Mindfulness and Acceptance Group - Last Session

Printer-friendly version

The Last Group Session:

The group took on its own structure, and it became an opened group where students who had registered to participate could come in and out, and new members could join at any time.

So, we always had a mini review before beginning, and it felt like a new beginning every time we started. The weather did not help as two sessions were canceled due to it, and then there was spring break which also affected continuity. Finally, there was the issue of changing the date from a Saturday to a Wednesday which yielded more of the students who wanted to participate, but by then we had an open group.

I realized then that I had to let go of the concept of 6 sessions and allow the ending to come when it came, and allow the group to be what it was. We wanted to end before finals, May 12, and we knew that this might happen, but we also knew that it might not and we all agreed to meet for one more session after finals if needed.

I also understood that the book we used, Mindfulness and Acceptance workbook written by husband and wife team Kirck Strosahl and Patti Robinson, as the structure for this group maybe was not meant for group process, but for an individual to review and do the exercises by themselves or with the assistance of a therapist.

I would recommend anyone who wants to use this book in therapy to use it with an ACT therapist, and not alone. I would also say that there may be other group formats on the ACBS website that is more suitable for group process, and you don't have to start from scratch.

Final group structure:
Session 1: Introduction to ACT and Depression
Session 2: Values, Acceptance and Change
Session 3: Watch Your Mind
Session 4: Watch Your Storyline
Session 5: Being Present
Session 6: Life Plan and Stay Focus

Our finals sessions.

By now, students are in the process of preparing for finals, so Session 6 on 5/5/10 was our last session and focused on Life Vision, and Plan and staying focus despite whatever comes.

The visualization for this exercise was long, and like some other exercises in this book a bit confusing. We decided to treat this section almost as a workshop, or a standalone session on Life Vision. A reminder was sent to all group member. There were 2 old members, and 2 new member, as one of our old members brought a friend with her to the group.

• This session began with a review of what has happened, and what has been learned.
• We spoke about life plan, life vision and then moved on to a visualization
• The visualization was long and took some twist and turns where you would get a Life Vision Gift and then this would be followed by a columns of questions regarding this life vision gift and the life plan. For one student the visualization and the exercise was very powerful. For two other students, the columns and the questions were confusing. Here they are:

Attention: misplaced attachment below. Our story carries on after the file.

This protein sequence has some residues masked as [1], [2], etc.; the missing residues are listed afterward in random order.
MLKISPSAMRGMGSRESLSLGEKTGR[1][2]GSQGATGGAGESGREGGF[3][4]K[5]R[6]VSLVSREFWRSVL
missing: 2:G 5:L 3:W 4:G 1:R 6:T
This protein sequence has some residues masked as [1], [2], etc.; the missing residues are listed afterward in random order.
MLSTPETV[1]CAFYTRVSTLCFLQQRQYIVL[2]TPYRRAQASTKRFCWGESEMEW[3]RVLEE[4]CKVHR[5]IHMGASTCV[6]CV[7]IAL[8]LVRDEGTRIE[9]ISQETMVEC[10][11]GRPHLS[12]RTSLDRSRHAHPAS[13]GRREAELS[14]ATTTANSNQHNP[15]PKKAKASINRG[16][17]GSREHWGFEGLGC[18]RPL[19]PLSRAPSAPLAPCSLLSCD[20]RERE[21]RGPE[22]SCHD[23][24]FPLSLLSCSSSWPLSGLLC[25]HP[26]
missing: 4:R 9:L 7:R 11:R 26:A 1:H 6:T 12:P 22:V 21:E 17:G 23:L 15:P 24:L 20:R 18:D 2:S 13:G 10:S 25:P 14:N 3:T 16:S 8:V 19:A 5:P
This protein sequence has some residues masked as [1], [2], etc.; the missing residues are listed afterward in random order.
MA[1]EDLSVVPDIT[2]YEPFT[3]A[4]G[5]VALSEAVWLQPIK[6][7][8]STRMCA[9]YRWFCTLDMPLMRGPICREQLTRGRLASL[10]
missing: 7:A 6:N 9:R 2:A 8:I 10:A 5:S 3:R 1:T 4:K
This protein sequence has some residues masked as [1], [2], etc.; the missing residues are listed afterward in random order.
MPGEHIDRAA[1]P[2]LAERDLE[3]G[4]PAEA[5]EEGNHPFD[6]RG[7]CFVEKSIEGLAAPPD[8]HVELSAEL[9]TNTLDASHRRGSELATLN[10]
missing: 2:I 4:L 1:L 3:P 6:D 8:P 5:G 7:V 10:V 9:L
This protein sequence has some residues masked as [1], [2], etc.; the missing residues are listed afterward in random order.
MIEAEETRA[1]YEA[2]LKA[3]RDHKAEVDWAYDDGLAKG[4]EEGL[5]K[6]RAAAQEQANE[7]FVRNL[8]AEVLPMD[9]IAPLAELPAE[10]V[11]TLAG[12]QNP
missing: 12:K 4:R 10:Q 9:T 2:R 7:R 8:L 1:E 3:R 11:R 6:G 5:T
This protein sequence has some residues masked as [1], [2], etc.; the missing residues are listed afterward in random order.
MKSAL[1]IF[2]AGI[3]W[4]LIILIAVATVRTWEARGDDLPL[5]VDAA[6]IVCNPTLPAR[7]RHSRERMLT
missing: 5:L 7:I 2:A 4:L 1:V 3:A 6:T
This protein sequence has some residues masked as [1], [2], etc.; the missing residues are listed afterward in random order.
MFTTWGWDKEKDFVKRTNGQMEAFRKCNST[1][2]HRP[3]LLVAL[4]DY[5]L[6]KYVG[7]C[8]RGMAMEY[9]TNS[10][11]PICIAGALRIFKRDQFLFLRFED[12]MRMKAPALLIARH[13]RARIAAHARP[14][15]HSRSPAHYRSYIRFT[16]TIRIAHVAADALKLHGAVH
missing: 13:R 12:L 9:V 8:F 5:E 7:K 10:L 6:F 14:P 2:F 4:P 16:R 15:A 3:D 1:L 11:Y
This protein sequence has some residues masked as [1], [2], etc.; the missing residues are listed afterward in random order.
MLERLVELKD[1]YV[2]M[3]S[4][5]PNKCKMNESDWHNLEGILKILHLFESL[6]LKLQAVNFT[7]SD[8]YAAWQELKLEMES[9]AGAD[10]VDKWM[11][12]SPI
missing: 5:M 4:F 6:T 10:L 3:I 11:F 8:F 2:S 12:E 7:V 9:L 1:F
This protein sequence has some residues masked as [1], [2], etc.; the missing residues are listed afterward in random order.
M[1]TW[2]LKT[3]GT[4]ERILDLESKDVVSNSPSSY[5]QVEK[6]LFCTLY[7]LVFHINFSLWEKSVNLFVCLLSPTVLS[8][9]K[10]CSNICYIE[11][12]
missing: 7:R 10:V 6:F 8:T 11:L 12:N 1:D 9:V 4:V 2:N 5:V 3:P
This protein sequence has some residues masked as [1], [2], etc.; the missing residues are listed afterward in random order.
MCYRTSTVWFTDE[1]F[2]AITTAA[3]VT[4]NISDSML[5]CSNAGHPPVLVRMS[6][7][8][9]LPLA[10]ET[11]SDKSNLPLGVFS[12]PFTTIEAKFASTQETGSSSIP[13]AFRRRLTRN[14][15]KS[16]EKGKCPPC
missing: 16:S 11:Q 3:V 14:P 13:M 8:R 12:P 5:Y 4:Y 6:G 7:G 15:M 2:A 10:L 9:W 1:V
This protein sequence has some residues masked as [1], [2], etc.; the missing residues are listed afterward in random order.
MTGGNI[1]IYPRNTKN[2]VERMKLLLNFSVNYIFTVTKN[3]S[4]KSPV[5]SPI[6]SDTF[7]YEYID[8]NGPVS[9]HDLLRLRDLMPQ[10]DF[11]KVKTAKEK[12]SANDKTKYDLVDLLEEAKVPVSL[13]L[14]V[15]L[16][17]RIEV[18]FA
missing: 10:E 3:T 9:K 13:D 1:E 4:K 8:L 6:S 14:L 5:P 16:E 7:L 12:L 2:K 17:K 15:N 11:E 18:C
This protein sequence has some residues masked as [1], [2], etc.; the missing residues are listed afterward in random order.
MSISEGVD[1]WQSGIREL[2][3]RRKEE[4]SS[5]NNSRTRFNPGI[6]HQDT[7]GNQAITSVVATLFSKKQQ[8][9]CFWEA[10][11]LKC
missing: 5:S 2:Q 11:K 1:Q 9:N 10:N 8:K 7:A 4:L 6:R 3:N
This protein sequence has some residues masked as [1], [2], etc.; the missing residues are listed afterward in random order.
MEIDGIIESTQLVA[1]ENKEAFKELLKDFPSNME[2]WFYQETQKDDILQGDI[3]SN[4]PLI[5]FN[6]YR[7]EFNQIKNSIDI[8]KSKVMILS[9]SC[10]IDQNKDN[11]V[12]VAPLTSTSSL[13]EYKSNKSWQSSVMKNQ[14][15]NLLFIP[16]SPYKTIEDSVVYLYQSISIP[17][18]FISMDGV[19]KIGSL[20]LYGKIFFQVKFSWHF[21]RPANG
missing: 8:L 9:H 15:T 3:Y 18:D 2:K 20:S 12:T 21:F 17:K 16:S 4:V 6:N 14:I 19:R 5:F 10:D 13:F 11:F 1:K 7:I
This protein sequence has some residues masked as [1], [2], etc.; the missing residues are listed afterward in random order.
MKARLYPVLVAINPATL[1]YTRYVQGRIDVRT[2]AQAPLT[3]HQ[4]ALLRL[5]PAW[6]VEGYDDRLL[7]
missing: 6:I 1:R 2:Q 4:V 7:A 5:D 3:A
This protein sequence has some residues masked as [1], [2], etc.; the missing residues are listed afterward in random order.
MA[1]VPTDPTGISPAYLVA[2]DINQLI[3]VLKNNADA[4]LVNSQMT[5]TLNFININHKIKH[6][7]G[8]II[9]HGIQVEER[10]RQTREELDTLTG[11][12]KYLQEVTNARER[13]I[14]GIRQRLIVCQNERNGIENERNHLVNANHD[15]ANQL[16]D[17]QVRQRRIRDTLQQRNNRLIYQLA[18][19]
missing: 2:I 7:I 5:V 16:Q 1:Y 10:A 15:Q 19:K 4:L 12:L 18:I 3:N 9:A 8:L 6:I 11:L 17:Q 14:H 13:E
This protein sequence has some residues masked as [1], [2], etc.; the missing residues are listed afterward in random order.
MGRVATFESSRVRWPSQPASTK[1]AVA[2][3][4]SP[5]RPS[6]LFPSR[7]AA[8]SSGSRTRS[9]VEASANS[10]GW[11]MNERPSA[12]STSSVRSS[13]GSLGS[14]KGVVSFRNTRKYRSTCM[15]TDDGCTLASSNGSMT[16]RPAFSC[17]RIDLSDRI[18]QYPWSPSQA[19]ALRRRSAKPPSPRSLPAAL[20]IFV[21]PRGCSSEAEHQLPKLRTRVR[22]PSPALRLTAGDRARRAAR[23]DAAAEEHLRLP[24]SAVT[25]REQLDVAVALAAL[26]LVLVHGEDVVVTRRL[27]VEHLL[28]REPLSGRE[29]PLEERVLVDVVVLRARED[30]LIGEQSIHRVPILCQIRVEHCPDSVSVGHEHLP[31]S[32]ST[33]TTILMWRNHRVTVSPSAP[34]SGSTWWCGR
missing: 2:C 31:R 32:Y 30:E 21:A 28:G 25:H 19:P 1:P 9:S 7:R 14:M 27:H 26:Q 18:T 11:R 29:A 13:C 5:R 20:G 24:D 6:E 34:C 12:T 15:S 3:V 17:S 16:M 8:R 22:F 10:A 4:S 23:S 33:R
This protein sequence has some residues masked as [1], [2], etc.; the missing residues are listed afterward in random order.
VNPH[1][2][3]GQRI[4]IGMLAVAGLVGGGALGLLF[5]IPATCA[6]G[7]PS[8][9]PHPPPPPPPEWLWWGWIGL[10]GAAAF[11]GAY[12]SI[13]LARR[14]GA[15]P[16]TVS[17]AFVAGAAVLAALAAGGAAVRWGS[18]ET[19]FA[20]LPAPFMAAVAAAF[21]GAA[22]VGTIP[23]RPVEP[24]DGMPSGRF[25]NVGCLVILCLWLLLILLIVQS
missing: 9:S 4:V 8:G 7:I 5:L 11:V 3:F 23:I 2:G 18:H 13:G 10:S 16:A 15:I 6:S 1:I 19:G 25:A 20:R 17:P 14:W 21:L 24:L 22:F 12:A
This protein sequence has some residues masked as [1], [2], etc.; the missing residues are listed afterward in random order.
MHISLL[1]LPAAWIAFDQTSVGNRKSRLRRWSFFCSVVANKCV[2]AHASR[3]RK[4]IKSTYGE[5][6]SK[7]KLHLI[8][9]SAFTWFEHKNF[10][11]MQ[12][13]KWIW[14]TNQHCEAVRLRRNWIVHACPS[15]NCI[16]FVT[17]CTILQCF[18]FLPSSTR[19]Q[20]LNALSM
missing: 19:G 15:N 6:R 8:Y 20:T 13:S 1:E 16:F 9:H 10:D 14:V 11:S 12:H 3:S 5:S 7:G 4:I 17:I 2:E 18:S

1. In the first column, “Life Vision Gift,” (That's the visualization) describe what you saw or
received on Vision Plateau that gave breadth or depth to your vision for your life in each key arena of
life. There are 4 areas " Health, Relationship, Work(school) and Play.
2. In the second column, “Life Vision Statement,” use one sentence to describe your vision for your
life in each arena.
3. In the third column, “Values,” describe your values in each of the arenas at this point in time.
This statement need not be comprehensive; just write a concise statement that’s representative of your
current perspective on what’s important in each arena.
4. In the fourth column, “Vision and Values Statement,” integrate your vision and values into one
statement of purpose and intention.

As one student was having difficulties with this step, I pointed out to simplify it to just share her vision in each of the key areas: Health, Relationship, Work/School, Play. Most of the book focuses on "Work" and so I told the students that for our purposes to use "Academics" as part of work.

I asked them to pick one area that they are working on , and then we spoke about staying focus to continuing working in this area. One person picked School, "Graduating", this was the focus and another Play, "Do more art" and another person picked "Health", and then we reviewed these in relation to the visualization, but if nothing happened in the visualization, that was ok too. We spoke about life goals, and breaking these down to simpler goals and then breaking those steps to simpler ones. Staying focus on one goal for example, "graduation" and breaking that down to studying for exams, getting things ready for graduation, apply for jobs etc.

This step with it's long visualization, and exercise: A life vision visualization, to a life vision gift, to a life vision statement, to values, to visions and values statements, this could be simpler.

I then summarized our first session, ACT and the goal of ACT and the ACT mantra and related it all to life plan and direction.

A for Accept
C for Choose
T for Take action

Readings here on this site related to groups have been very helpful, particularly Kevin Pollock's The Matrix (Life Manual), and his 4 session structure.

Sharing ACT with students in a simpler format that does not focus on Depression or Anxiety may be more appropriate to our setting, and our students.

The group became an open group where students dropped in for one session or another, but all of them felt they were benefiting from the conversations and were able to incorporate mindfulness and acceptance into their daily life. Most felt they would continue this conversation as they found it beneficial.

I certainly will continue to review ways to simplify ACT for our student population at the college. I thank you all for having the courage to share your work, and look forward to reading your blogs, your questions and answers as they have helped me through this process.